THE NIGHTINGALE – Review by Susan Wloszczyna

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Australian filmmaker Jennifer Kent’s 2014 horror fable The Babadook was a spooky tale of a single mother whose home is invaded by a sinister spirit. But in her second feature, The Nightingale, the monsters are white human males of privilege who commit horrifying atrocities in order to maintain their presumed superior status. Set in early 19th-century Tasmania, the gorgeous primordial surroundings are in stark contrast to the constant acts of ugliness and brutality primarily committed by British soldiers against convicts from England and Ireland who are constantly debased and abused. Women and native Aborigines are placed on even lower rungs, meant to serve the needs of the ruling military class.

Make no mistake. Like most tales of vengeance against those who harm the loved ones of others, this is sheer discomfort cinema as Kent keeps lobbing violent acts at us – the main source being Sam Claflin’s ambitious, corrupt and sadistic Lieutenant Hawkins. At least she provides us with an odd-couple pair to root for in the form of Aisling Franciosi’s Clare, an Irish convict who sings like a bird, and her native guide Billy (Bykali Ganambarr) as they hunt down Hawkins and his minions together in order to get payback for the crimes he committed against them. At first Clare demeans Billy, calling him boy and bossing him around. But these second-class citizens soon form a bond over their common enemy.

While Kent makes her case again and again with nasty retributions and abrupt outbursts of violence, the only relief is a brief spate of humanity that arrives late in the film. If anything, The Nightingale is proof that humans have always had the capacity to horribly oppressed others and deny them their rights in order to feel superior — a world that still lacks justice for all.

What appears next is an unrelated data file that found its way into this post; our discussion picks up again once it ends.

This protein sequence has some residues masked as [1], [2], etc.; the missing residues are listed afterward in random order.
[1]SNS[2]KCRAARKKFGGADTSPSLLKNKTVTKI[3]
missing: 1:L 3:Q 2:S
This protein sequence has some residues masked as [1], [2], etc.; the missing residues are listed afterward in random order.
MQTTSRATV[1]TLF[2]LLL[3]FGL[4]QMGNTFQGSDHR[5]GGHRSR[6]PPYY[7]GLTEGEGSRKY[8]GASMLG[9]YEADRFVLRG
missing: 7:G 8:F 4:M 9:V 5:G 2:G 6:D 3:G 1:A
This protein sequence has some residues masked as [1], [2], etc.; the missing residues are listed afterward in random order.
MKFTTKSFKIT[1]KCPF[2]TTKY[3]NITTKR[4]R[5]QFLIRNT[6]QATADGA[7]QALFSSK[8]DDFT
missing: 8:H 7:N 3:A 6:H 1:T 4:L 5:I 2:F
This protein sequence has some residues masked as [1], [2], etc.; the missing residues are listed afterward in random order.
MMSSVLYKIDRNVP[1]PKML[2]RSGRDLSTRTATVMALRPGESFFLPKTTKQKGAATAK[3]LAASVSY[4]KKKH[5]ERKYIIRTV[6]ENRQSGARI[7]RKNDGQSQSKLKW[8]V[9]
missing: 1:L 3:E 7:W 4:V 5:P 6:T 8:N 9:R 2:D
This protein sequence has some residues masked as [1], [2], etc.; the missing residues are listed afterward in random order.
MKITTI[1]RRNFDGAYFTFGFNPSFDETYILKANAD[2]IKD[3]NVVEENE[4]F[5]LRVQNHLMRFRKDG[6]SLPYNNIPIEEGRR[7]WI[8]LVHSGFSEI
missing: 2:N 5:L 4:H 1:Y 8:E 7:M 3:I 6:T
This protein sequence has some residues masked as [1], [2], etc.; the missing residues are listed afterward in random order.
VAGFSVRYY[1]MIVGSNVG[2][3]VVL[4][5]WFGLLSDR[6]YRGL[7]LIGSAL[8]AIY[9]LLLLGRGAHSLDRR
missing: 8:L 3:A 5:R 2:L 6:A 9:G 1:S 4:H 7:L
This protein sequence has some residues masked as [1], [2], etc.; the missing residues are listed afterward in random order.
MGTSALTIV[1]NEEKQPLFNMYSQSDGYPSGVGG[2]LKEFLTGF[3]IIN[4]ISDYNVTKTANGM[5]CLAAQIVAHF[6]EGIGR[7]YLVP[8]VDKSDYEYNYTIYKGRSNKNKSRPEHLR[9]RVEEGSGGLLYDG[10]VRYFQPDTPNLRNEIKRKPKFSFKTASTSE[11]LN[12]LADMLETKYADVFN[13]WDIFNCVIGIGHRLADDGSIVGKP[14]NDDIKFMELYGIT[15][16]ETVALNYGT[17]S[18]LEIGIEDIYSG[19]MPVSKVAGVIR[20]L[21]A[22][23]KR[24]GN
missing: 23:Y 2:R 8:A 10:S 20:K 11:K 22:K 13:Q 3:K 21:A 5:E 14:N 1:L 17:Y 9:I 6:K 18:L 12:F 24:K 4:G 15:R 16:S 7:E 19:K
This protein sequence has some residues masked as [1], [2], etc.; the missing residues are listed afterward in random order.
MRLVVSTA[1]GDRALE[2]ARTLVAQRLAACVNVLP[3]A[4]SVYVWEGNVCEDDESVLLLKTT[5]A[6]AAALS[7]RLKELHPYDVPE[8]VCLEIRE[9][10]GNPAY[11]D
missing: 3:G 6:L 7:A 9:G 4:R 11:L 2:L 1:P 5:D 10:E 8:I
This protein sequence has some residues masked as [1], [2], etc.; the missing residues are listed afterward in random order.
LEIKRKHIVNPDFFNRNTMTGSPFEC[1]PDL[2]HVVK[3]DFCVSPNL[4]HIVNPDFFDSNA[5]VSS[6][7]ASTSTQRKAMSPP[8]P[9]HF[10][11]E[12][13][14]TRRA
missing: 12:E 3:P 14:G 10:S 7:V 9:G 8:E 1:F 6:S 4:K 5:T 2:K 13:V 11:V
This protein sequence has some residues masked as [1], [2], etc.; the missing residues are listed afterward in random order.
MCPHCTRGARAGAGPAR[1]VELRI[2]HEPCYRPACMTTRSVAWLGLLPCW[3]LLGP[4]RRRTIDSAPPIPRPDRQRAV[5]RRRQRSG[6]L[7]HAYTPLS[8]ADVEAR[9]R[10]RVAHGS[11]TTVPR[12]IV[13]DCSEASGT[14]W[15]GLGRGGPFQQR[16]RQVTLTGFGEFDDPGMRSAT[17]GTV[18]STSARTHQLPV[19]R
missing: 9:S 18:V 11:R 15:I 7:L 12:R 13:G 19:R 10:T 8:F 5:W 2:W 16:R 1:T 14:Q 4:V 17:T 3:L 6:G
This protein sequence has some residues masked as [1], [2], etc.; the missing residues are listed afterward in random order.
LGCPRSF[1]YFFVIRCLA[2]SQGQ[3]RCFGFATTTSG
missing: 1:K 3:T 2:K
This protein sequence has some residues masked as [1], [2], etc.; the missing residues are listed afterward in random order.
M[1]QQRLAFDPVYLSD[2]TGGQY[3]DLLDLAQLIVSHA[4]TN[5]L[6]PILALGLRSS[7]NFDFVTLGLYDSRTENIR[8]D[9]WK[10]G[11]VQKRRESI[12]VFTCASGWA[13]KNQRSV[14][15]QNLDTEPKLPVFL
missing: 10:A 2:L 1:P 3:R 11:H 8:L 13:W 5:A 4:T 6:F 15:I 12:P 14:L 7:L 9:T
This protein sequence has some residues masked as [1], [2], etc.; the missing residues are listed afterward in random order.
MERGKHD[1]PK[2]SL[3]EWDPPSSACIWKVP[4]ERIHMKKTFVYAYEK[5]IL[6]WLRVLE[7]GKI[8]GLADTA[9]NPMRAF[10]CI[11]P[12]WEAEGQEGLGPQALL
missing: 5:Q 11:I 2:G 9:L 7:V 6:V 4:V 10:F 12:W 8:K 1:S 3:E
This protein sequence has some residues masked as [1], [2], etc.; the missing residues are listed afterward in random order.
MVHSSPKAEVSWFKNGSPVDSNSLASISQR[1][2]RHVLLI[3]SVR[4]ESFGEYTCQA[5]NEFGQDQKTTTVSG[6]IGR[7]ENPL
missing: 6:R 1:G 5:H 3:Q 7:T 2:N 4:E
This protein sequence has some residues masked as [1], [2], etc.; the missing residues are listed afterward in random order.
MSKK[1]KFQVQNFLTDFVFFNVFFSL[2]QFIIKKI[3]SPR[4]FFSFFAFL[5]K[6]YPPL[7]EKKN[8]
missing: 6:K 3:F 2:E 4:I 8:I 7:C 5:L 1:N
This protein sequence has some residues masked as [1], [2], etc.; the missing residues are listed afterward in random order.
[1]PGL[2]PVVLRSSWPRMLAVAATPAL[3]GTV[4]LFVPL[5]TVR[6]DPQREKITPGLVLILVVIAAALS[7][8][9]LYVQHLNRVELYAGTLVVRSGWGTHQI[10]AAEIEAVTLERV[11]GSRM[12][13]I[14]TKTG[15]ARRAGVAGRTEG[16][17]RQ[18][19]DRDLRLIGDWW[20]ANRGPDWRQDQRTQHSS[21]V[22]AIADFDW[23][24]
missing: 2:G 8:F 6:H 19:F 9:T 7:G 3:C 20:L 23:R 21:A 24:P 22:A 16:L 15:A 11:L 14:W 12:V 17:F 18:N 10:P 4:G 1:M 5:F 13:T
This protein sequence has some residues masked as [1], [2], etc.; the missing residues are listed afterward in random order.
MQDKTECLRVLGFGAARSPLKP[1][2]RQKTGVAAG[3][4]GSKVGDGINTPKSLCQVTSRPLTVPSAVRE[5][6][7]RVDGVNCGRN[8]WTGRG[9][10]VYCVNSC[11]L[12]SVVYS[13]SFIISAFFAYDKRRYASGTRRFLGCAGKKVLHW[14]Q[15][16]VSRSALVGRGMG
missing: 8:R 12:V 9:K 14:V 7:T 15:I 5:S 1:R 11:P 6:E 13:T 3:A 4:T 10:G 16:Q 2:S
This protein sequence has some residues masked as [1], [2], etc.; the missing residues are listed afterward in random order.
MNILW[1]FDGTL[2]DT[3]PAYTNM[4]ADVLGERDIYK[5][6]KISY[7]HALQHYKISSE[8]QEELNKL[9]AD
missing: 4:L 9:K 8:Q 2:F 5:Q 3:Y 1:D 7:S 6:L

EDITOR’S NOTE: The Nightingale is AWFJ’s Movie of the Week for August 9, 2019

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Susan Wloszczyna

In her nearly 30 years at USA Today, Susan Wloszczyna interviewed everyone from Vincent Price and Shirley Temple to Julia Roberts and Will Smith. Her coverage specialties include animation, musicals, comedies and any film starring Hayley Mills, Sandy Dennis or hobbits. Her crowning career achievements so far, besides having Terence Stamp place his bare feet in her lap during an interview for The Limey, is convincing the paper to send her to New Zealand twice for set visits, once for The Return of the King and the other for The Chronicles of Narnia and King Kong, and getting to be a zombie extra and interview George Romero in makeup on the set for Land of the Dead. Though not impressive enough for Pulitzer consideration, she also can be blamed for coining the moniker "Frat Pack," often used to describe the comedy clique that includes Ben Stiller, Vince Vaughn and Will Ferrell. Her positions have included Life section copy desk chief for four years and a film reviewer for 12 years. She is currently a senior editor for the online awards site Gold Derby. Previously, she has been a freelance film reporter and critic, contributing regularly to RogerEbert.com, MPAA’s The Credits, the Washington Post, AARP The Magazine online and Indiewire as well as being a book reviewer for The Buffalo News. She previously worked as a feature editor at the Niagara Gazette in Niagara Falls, N.Y. A Buffalo native, she earned her bachelor's degree in English at Canisius College and a master's degree in journalism from Syracuse University.